The Major Company That Played the Most Expensive Game of Rock, Paper, Scissors Ever


While you’ve probably never heard of Maspro
Denkoh, a Japanese company founded in 1952
that makes various TV reception equipment,
among other things, they will likely forever
be remembered in the annals of business lore
thanks to a rather oddball decision made by
Takashi Hashiyama- the man who would head
the company for a little over half a century
before his death in 2007 at the age of 76.
Over his years as president of the company,
Hashiyama deciding to have the business buy
various works of art to hang around, most
notably in 1996 purchasing Les grands arbres
au Jas de Bouffan by Paul Cézanne for $7.9
million (about $12.8 million today).
Among many other works he collected over the
years include Picasso’s Boulevard de Clichy
and Van Goh’s Vue de la chambre de l’artiste,
rue Lepic.
Fast-forward to 2004 and seeing an opportunity
to make a rather tidy profit on the art work
during a time when business was lagging a
little, Hashiyama decided to auction off the
art collection the company had accumulated.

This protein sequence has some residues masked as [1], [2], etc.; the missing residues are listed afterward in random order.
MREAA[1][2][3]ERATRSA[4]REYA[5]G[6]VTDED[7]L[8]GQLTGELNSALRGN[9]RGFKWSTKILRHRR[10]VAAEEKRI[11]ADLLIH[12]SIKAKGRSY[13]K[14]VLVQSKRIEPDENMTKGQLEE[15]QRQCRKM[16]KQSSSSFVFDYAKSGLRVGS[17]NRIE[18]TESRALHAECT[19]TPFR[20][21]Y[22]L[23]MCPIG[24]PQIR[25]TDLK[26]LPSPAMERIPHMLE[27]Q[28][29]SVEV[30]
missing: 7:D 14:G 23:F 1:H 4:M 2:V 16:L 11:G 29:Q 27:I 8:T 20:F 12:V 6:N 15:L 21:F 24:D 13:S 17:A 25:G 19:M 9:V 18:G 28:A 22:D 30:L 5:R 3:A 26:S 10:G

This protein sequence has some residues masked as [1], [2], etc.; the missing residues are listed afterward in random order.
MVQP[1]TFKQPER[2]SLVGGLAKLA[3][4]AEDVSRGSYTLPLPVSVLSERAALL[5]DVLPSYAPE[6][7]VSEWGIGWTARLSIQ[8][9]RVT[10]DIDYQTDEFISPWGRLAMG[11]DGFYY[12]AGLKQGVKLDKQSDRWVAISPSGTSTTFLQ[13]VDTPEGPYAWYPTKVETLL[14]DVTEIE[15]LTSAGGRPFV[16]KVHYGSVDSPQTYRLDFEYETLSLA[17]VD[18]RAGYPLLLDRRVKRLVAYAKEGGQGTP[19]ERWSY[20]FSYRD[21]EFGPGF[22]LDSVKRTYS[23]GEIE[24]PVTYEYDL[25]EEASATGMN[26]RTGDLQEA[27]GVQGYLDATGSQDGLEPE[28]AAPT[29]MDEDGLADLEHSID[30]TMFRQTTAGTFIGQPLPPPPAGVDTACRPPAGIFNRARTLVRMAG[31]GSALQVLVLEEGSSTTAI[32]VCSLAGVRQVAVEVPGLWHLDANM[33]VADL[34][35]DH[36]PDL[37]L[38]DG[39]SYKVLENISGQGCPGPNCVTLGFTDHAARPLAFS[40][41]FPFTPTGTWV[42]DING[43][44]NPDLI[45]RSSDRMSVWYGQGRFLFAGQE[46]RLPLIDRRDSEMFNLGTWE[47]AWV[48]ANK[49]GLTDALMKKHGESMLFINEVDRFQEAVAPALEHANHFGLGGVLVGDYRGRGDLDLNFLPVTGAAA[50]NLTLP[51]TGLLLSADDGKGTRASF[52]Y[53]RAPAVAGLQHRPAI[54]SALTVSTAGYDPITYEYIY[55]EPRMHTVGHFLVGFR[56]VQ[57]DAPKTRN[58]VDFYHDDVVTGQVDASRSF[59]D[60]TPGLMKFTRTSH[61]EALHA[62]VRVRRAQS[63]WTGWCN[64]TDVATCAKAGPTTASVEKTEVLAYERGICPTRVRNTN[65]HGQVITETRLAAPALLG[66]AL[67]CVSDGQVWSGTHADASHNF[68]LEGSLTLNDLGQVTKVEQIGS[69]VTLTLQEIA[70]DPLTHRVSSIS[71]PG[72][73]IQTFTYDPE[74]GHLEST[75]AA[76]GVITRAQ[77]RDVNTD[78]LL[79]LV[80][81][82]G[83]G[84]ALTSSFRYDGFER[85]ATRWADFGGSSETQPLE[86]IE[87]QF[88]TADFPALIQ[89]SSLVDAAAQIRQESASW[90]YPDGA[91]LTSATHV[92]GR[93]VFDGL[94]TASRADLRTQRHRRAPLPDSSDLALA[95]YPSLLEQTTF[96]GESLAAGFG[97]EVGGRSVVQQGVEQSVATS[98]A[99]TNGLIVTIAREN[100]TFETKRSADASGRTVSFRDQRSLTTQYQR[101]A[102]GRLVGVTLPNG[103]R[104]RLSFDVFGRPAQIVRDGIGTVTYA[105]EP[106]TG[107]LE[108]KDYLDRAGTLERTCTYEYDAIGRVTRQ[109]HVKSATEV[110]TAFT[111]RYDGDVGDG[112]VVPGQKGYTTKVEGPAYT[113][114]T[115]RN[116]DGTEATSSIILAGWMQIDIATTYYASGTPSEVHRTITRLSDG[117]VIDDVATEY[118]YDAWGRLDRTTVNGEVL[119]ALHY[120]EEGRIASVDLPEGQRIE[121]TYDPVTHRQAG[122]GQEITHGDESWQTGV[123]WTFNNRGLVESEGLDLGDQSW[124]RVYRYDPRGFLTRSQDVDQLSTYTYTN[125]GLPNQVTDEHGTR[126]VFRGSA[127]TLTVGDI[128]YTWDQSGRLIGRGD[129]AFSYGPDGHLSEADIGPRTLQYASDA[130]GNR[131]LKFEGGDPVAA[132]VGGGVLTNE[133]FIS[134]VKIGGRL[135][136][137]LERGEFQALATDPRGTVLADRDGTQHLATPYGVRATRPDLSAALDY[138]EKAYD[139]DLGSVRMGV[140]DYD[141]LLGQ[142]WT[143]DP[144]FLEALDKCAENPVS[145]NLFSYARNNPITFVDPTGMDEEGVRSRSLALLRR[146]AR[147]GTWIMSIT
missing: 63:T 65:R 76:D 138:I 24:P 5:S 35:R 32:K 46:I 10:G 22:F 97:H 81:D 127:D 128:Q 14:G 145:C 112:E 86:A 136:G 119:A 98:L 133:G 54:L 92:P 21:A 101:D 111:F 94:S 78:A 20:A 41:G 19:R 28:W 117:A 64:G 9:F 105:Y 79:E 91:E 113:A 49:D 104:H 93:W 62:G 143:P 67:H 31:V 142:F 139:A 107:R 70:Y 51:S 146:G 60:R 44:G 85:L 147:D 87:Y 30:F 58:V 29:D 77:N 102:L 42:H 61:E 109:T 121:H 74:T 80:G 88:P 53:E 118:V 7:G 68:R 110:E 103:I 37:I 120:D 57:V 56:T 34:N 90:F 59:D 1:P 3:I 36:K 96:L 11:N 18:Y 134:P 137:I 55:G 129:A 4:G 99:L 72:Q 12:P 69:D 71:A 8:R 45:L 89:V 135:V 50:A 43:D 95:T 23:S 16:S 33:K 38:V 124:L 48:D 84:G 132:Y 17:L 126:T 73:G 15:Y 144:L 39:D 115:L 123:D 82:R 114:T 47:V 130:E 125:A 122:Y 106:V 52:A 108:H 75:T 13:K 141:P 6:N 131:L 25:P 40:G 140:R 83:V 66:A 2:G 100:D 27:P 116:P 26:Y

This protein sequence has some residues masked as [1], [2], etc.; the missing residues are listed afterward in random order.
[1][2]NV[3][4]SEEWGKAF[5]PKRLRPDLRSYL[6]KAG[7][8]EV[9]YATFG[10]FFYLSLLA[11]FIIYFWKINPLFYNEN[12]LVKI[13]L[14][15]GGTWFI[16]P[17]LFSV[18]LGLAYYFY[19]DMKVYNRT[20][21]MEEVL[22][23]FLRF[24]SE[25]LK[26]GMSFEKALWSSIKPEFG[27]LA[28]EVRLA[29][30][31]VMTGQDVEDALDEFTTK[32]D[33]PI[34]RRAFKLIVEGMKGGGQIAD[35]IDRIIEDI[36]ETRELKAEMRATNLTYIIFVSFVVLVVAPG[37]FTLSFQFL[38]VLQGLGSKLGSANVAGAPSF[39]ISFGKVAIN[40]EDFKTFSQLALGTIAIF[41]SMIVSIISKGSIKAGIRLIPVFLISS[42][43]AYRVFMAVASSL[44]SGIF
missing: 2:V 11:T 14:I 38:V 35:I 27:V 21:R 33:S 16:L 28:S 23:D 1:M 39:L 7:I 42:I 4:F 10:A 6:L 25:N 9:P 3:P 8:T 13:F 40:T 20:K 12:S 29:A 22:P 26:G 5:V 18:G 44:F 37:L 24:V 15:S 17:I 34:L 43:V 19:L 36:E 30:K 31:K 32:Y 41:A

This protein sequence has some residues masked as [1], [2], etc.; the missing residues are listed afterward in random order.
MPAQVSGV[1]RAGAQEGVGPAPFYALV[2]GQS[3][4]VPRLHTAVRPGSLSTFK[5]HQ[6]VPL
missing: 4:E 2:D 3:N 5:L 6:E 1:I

While up to this point he had mostly dealt
with famed British auction house Sotheby’s
in acquiring various items, he also had a
working relationship with the other of the
Big Two auction houses, Christie’s, via Kanae
Ishibashi, president of Christie’s Japan.
Naturally, when he approached the two auction
houses about such an auction featuring so
many valuable works of art, they both were
eager to land the deal.
As Christie’s deputy chairman Jonathan Rendell
states, “The Maspro Denkoh Corporate Collection
was a jewel in the crown.
It had everything that one wanted to sell
at that precise moment.
You know, the Cezanne, the Picasso, the van
Gogh – they’re trophy names.”
After spending time having their respective
experts examine the collection and coming
up with estimates, the two companies pitched
Hashiyama on the various ways they’d promote
the auction to maximize revenue, as well as
outline their exact terms and how much he
could expect to get from the auction.
The result was that, at least to Hashiyama’s
eyes, “[Both] companies were equally good
and I just could not choose one…”
While it was an option to simply split the
collection between the two, Hashiyama had
little interest in this.
In similar situations where a decision needed
to be made on something to which Hashiyama
could not decide which path was best, he had
a propensity to let the fates decide, using
various games of chance.
On that note, Ishibashi recounted a story
Hashiyama once told her in one of their many
meetings over the years, “[When] his company
was listed in a stock market, which was a